It’s been almost impossible to avoid hearing about Dream Theater this past year if you’ve been exposed to metal in any way. The news of founding member and drummer Mike Portnoy’s departure from the band was one of the bigger pieces of news for the genre in 2010, leaving many of the band’s diehard fans wondering what would happen next. Well, after a slew of obnoxious updates from the band’s lawyer and hours of unnecessary and self-indulgent tryout videos, the prog-metal titans picked Mike Mangini (of Steve Vai and Annihilator fame). Quite the dramatic turn of events indeed. If only the band’s eleventh full-length could live up to its name.
A Dramatic Turn of Events, while being touted as a progressive metal album, does very little to truly progress Dream Theater’s well-established sound. While at a first glance the album certainly doesn’t sound like their previous release, Black Clouds and Silver Linings, it’s hard to find any ideas in the album’s eighty minutes that are truly new or groundbreaking. John Petrucci and Jordan Rudess continue to solo and duel like there’s no tomorrow, John Myung continues to lay in the cut far more than he should, and James LaBrie continues to be the poor man’s Russell Allen. The album’s opener, “On the Backs of Angels” is certainly one of the best Dream Theater songs I’ve heard in some time. It’s only hindered by the fact that it’s too similar to the Rush-meets-Maiden sound established on the band’s 1999 magnum opus, Scenes from a Memory. Listeners will also be reintroduced to the chuggier riffs of Train of Thought in tracks like “Build Me Up, Break Me Down” and “Bridges in the Sky”. A Dramatic Turn of Events seems much more restrained than on more recent Dream Theater outings, but there’s just too much re-hashing of decade-old ideas that only the most loyal of fans should be able to differentiate from. The only moment I was genuinely surprised by a new idea is during the intro of "Bridges in the Sky". Any listener should be instantly surprised by what appears to be a vocal cross between Tuvan throat singing and Andre the Giant taking a shit.
Dream Theater fans worldwide have surely been waiting to see how Mike Mangini would fill the massive shoes (or gratuitously large drum set) that Mike Portnoy left. While I’ve always been a fan of Mangini’s drumming and exuberant playing style, there’s a lot left to be desired here. While there’s your typical mile-long-tom fills and time-signature intensive arrangements, very little of it really sticks out. Mangini delivers a damn solid pocket performance, but little more. I never thought I’d live to see the day where I wanted a member of Dream Theater to play out more, but there’s a first time for everything. Instead of a more balanced performance from all five band members, we’re left with The Petrucci and Rudess Show (which I guess makes sense, considering the majority of the album was their material). Things can get downright absurd and wanky in tracks like “Outcry” and “Lost Not Forgotten”. Seriously, it makes The Devin Townsend Project’s “Deconstruction” almost sound reasonable. While the album does try to balance the technicality with more accessible and traditional songs like “Far From Heaven” and “Beneath the Surface”, it ends up only making things worse. A Dramatic Turn of Events boasts a whopping three ballads, none of which are particularly appealing unless you’re really, really into Journey cover bands.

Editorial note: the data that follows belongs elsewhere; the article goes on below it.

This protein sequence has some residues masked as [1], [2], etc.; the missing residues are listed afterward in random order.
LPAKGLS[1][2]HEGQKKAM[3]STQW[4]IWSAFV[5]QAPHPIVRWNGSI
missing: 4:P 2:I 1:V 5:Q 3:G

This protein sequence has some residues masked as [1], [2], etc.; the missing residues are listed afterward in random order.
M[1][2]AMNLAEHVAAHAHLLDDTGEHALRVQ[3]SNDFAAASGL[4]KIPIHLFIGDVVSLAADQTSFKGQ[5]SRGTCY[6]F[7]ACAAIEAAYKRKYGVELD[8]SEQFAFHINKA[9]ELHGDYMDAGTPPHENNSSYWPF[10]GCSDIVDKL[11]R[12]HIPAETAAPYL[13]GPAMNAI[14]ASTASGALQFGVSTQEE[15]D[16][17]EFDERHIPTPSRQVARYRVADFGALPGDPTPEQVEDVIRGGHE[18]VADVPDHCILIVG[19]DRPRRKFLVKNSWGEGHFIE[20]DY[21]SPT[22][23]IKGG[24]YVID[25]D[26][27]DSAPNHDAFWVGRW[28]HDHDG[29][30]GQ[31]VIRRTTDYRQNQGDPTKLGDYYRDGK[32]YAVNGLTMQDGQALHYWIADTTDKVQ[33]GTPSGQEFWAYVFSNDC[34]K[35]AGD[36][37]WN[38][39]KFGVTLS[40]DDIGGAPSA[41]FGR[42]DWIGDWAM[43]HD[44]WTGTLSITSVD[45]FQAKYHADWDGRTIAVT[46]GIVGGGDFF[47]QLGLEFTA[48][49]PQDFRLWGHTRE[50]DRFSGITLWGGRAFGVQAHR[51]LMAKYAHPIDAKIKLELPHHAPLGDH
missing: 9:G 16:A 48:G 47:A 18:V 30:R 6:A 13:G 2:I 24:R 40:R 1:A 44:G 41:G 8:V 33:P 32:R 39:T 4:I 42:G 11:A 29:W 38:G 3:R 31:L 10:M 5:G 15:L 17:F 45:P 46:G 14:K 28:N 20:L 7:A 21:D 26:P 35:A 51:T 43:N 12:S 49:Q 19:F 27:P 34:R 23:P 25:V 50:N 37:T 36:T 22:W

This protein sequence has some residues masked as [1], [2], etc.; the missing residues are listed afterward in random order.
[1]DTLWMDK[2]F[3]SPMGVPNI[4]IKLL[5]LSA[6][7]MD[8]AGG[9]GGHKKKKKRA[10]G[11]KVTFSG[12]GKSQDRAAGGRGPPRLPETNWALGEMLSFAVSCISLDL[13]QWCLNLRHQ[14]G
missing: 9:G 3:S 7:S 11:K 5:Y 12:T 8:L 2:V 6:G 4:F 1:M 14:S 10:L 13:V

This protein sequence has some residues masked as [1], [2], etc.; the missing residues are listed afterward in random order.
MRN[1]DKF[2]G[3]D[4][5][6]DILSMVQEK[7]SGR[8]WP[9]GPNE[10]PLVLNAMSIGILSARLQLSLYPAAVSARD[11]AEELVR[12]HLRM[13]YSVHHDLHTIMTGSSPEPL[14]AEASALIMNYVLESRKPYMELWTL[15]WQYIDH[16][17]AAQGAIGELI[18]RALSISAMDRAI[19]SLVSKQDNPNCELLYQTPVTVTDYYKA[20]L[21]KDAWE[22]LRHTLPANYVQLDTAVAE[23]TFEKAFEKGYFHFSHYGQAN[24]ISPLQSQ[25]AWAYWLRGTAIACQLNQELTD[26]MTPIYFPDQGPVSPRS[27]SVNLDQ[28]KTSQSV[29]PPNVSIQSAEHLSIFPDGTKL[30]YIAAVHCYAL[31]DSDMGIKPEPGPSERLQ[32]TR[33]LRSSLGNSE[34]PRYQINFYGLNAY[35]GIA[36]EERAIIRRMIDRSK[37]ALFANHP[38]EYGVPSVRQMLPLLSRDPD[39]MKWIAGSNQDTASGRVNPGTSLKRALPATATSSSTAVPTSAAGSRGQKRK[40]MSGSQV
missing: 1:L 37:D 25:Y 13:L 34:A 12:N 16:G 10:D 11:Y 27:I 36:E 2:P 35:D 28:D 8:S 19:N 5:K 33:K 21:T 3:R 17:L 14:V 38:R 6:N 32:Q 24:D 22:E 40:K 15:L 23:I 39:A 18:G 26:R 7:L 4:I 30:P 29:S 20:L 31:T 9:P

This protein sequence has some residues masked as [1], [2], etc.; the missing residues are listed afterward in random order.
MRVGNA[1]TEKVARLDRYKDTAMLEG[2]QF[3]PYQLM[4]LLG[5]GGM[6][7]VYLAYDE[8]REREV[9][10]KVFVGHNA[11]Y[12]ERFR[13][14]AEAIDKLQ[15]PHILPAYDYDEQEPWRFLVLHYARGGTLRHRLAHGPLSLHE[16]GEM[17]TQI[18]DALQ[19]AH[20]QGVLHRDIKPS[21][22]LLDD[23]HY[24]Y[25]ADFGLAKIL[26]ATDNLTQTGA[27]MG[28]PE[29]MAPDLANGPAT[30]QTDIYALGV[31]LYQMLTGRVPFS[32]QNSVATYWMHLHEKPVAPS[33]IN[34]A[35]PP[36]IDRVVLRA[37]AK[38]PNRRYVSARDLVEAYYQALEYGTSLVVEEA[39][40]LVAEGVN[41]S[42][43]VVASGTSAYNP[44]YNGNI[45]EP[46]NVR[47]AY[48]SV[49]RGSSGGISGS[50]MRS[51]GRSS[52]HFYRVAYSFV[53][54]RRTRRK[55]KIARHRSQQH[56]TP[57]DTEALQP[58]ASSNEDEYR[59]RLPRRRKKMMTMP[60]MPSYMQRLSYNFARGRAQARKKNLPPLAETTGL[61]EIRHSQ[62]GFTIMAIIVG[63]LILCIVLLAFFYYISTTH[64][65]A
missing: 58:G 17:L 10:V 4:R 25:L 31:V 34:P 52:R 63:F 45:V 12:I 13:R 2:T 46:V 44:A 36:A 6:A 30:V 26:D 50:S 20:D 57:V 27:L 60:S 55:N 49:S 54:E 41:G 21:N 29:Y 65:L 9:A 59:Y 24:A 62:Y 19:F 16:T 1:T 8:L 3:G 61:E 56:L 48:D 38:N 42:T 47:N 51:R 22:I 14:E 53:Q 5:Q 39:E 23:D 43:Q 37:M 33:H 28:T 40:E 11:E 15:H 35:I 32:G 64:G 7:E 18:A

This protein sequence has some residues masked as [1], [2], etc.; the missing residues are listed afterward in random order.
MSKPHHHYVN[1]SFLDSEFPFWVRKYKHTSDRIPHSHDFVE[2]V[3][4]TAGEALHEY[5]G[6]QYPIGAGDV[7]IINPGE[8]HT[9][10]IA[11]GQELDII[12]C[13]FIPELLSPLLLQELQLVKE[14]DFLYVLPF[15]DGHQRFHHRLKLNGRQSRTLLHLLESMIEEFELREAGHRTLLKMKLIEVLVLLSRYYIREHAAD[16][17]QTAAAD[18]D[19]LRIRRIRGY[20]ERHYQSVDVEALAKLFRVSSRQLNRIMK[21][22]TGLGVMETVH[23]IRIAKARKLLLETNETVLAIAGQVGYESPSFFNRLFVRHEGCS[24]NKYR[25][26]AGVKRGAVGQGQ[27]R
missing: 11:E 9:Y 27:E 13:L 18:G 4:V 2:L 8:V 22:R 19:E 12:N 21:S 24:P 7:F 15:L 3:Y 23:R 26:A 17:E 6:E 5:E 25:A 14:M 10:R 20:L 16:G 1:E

In conclusion, Dream Theater is still a band. Nothing more, nothing less. Those who care about them will continue to care, while haters will most certainly continue to hate. I personally find myself right in-between. While A Dramatic Turn of Events is entertaining for its first few listens, only “On the Backs of Angels” seems like it can take its place as a staple in the band’s setlist. The album just needs a serious trimming of fat, as eighty minutes of Dream Theater is more than anyone needs. Don’t judge an album by its title. The dramatic turn of events happened to Dream Theater over a year ago.
Rating – 5.5/10